There are a lot of principles of Scripture showing us and telling us how loving parents respond when their children rebel. You can read many of them here. When parents are confronted with teen rebellion, though, there are typical knee-jerk responses that can do far more harm than good.
Before you do anything, make sure you’re not doing these. If you are, stop. Repent and ask God to help you change. The same God that can rescue your teen from rebellion and draw her heart to Him can help you deal with this trial in your own life, too.
Don’t Bow to “Fight or Flight” Tendencies
You probably know your own go-to: Is it to run away from or fight your way through problems? If it’s the former, you’re ready to kick your own flesh and blood to the curb — or at least emotionally disconnect from her. If it’s the former, you may be tempted to be in her face, arguing your case and insisting on compliance. Neither is likely to be productive.
If you think of your teen in a relational way instead of as a problem, you’ll be less likely to act in haste and cause irreparable damage to your relationship. More importantly, the greatest example of a Father never leaves His children, as we see in Hebrews 13:5. And He tells us not to make enemies of ours (Ephesians 6:4).
Don’t Throw in the Towel
When you feel like you’re failing, it’s easy to just give up. After all, if you’re not trying anymore, you can’t fail, can you? I love the phrase “relentless parenting” in the Focus on the Family article series linked here.
Often, parents will remove rules in order to “keep the peace.” While perhaps some restraints are inappropriate for a maturing teen and need to be re-evaluated, removing all restrictions is not a sign of love. It’s easier to let them “do their own thing” than to show them the kind of love God shows us (Hebrews 12:7; Proverbs 13:24; Revelations 3:19).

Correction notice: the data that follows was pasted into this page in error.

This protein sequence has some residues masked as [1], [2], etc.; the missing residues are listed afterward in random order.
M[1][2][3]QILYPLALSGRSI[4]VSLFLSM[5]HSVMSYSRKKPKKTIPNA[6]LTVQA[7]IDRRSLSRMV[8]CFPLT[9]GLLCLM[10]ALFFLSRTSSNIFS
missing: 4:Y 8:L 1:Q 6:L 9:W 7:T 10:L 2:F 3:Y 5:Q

Don’t Blame Yourself
Are you imperfect? Sure. Are you inconsistent, at times? Of course. Are you to blame? No. Your teenager is a free moral agent, meaning that she is responsible for her own choices (Proverbs 20:11).
As much as all parents wish there was something we could do to ensure our children’s positive outcome, there is not. When we fail, we need to repent and then trust God to forgive us. The Enemy of our faith (and our families!) would love for us to wallow in defeat and let our past mistakes keep us from going forward.
As we avoid these negative patterns of thought and behavior, we’ll be better able to guide our troubled teens in avoiding them as well. If it’s a struggle, we can even express that struggle to them, prayerfully hoping God will use our own struggles to help our teens have victory over theirs.
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